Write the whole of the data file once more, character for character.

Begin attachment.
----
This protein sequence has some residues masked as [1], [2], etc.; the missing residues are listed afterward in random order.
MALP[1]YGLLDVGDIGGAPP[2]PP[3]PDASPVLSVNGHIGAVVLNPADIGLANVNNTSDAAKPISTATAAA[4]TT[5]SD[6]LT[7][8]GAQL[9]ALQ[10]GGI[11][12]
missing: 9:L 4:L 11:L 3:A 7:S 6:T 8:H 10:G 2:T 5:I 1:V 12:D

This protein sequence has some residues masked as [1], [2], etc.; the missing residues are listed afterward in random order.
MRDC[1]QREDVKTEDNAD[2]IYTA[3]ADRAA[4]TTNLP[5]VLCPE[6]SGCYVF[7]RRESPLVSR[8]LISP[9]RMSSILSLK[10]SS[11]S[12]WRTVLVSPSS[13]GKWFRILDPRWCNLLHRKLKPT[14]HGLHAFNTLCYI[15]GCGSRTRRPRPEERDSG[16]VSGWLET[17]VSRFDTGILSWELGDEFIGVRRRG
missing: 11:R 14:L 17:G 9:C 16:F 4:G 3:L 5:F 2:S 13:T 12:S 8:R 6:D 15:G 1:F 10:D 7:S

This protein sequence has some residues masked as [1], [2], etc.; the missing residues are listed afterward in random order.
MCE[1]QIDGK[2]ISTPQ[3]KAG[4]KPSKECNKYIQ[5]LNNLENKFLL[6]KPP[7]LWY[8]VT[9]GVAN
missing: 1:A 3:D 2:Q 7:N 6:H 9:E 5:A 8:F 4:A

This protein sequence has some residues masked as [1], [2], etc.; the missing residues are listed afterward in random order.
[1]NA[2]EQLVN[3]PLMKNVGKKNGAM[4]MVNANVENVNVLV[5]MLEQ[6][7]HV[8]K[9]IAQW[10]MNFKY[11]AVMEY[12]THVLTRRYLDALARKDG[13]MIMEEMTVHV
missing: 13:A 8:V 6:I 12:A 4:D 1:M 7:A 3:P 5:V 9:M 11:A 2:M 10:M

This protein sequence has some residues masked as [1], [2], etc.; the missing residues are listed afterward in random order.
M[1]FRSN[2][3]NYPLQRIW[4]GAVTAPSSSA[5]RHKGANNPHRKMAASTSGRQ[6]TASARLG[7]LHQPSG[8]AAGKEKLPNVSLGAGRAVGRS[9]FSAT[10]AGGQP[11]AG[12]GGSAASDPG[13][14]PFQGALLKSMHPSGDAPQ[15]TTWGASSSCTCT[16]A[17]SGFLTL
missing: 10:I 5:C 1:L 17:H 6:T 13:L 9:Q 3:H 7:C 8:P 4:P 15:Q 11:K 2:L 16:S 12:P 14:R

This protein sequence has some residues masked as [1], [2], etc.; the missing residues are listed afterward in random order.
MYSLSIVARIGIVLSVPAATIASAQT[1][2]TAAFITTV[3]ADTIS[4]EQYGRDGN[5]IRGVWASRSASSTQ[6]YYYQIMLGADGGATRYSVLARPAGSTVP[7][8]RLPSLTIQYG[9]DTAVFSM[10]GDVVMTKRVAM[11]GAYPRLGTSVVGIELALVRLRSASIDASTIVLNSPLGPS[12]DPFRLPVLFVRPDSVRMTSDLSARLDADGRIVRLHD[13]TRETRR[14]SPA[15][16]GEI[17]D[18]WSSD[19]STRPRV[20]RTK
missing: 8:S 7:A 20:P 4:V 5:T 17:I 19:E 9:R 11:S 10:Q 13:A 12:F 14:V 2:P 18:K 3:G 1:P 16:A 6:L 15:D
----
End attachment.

This protein sequence has some residues masked as [1], [2], etc.; the missing residues are listed afterward in random order.
MALP[1]YGLLDVGDIGGAPP[2]PP[3]PDASPVLSVNGHIGAVVLNPADIGLANVNNTSDAAKPISTATAAA[4]TT[5]SD[6]LT[7][8]GAQL[9]ALQ[10]GGI[11][12]
missing: 9:L 4:L 11:L 3:A 7:S 6:T 8:H 10:G 2:T 5:I 1:V 12:D

This protein sequence has some residues masked as [1], [2], etc.; the missing residues are listed afterward in random order.
MRDC[1]QREDVKTEDNAD[2]IYTA[3]ADRAA[4]TTNLP[5]VLCPE[6]SGCYVF[7]RRESPLVSR[8]LISP[9]RMSSILSLK[10]SS[11]S[12]WRTVLVSPSS[13]GKWFRILDPRWCNLLHRKLKPT[14]HGLHAFNTLCYI[15]GCGSRTRRPRPEERDSG[16]VSGWLET[17]VSRFDTGILSWELGDEFIGVRRRG
missing: 11:R 14:L 17:G 9:C 16:F 4:G 3:L 5:F 2:S 13:T 12:S 8:R 6:D 15:G 1:F 10:D 7:S

This protein sequence has some residues masked as [1], [2], etc.; the missing residues are listed afterward in random order.
MCE[1]QIDGK[2]ISTPQ[3]KAG[4]KPSKECNKYIQ[5]LNNLENKFLL[6]KPP[7]LWY[8]VT[9]GVAN
missing: 1:A 3:D 2:Q 7:N 6:H 9:E 5:A 8:F 4:A

This protein sequence has some residues masked as [1], [2], etc.; the missing residues are listed afterward in random order.
[1]NA[2]EQLVN[3]PLMKNVGKKNGAM[4]MVNANVENVNVLV[5]MLEQ[6][7]HV[8]K[9]IAQW[10]MNFKY[11]AVMEY[12]THVLTRRYLDALARKDG[13]MIMEEMTVHV
missing: 13:A 8:V 6:I 12:A 4:D 1:M 7:A 3:P 5:V 9:M 11:A 2:M 10:M

This protein sequence has some residues masked as [1], [2], etc.; the missing residues are listed afterward in random order.
M[1]FRSN[2][3]NYPLQRIW[4]GAVTAPSSSA[5]RHKGANNPHRKMAASTSGRQ[6]TASARLG[7]LHQPSG[8]AAGKEKLPNVSLGAGRAVGRS[9]FSAT[10]AGGQP[11]AG[12]GGSAASDPG[13][14]PFQGALLKSMHPSGDAPQ[15]TTWGASSSCTCT[16]A[17]SGFLTL
missing: 10:I 5:C 1:L 17:H 6:T 13:L 9:Q 3:H 7:C 8:P 4:P 15:Q 11:K 2:L 16:S 12:P 14:R

This protein sequence has some residues masked as [1], [2], etc.; the missing residues are listed afterward in random order.
MYSLSIVARIGIVLSVPAATIASAQT[1][2]TAAFITTV[3]ADTIS[4]EQYGRDGN[5]IRGVWASRSASSTQ[6]YYYQIMLGADGGATRYSVLARPAGSTVP[7][8]RLPSLTIQYG[9]DTAVFSM[10]GDVVMTKRVAM[11]GAYPRLGTSVVGIELALVRLRSASIDASTIVLNSPLGPS[12]DPFRLPVLFVRPDSVRMTSDLSARLDADGRIVRLHD[13]TRETRR[14]SPA[15][16]GEI[17]D[18]WSSD[19]STRPRV[20]RTK
missing: 8:S 7:A 20:P 4:V 5:T 17:I 19:E 9:R 11:S 10:Q 13:A 12:F 14:V 2:P 18:K 3:G 1:P 16:A 6:L 15:D